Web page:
Modern Portfolio Theory: Investor Fundamentals

Tuesday 20 April 2004

This is the first in a series of informative articles on the basic principles of modern portfolio theory. Modern portfolio theory encapsulates the many assumptions made in investments including the long term horizon of investment, diversification, expected return, volatility and risk. In this article we introduce some of these basic principles.

By The Landlord

In modern portfolio theory, statistical measures are used to describe investment characteristics of differing asset classes. The two primary measures are expected volatility and expected return. Modern portfolio theory essentially uses the fluctuations in expected return to determine the expected volatility of an investment.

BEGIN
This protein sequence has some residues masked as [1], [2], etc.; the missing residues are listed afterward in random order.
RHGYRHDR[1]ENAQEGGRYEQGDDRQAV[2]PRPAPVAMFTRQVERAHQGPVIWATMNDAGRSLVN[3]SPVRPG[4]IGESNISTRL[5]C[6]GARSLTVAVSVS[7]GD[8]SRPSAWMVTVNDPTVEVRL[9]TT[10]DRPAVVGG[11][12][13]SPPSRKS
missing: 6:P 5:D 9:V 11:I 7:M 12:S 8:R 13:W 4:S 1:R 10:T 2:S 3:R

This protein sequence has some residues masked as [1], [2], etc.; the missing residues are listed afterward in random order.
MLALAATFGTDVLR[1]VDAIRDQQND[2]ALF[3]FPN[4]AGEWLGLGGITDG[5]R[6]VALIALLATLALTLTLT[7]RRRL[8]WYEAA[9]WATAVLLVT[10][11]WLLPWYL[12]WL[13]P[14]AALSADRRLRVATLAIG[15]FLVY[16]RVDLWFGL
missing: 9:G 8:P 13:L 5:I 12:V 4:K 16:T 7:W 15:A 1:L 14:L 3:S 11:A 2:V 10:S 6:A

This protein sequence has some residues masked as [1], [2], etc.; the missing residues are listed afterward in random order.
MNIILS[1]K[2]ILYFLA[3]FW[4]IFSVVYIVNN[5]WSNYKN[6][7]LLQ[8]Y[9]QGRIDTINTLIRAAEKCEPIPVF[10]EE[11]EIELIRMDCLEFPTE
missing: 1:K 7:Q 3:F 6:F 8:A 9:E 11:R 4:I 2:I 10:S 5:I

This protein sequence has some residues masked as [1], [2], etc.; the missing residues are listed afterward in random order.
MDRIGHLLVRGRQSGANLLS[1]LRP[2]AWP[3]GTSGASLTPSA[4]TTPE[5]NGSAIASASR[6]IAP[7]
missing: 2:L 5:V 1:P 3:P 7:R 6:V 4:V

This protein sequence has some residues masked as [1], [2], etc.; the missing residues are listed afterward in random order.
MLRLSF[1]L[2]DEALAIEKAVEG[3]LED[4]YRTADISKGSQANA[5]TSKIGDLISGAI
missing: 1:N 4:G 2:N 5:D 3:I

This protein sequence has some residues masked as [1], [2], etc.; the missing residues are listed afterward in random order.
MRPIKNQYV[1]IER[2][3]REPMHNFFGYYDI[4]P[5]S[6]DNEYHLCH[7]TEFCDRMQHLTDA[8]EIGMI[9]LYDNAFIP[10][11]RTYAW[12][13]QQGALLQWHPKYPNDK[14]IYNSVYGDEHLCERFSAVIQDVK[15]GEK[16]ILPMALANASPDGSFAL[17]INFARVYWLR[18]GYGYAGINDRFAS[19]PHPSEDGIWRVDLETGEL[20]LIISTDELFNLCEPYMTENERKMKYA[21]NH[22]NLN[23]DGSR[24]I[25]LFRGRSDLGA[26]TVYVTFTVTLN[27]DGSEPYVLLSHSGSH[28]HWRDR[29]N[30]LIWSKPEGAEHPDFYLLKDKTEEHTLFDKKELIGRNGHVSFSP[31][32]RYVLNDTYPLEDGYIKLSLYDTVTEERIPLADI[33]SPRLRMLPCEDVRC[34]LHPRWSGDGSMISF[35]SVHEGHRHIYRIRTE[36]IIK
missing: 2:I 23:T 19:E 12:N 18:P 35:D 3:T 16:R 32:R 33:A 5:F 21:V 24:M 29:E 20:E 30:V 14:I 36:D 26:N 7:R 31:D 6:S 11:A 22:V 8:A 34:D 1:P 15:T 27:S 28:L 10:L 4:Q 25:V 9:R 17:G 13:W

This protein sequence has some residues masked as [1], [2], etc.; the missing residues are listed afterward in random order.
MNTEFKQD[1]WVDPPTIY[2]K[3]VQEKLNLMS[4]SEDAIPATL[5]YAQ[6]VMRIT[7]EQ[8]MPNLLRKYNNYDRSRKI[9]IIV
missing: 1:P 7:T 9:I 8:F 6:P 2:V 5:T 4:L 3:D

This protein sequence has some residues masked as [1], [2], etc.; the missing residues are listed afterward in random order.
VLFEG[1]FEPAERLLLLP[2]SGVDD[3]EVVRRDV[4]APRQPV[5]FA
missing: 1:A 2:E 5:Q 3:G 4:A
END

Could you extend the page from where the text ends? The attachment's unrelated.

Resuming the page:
Expected return is simply the performance of an investment that you are likely to receive over a long time horizon. It is calculated using the range of possible returns adjusted for the probability of each occurring. For example, over a two-year period, you may expect equities to return 12 per cent in the first year and 6 per cent in the second. Therefore the expected return, or average return, is 9 per cent (12+6/2=9). Although equity returns may fluctuate from 25 per cent to -25 per cent over the long term, you would still expect that your return to revert to the expected return.

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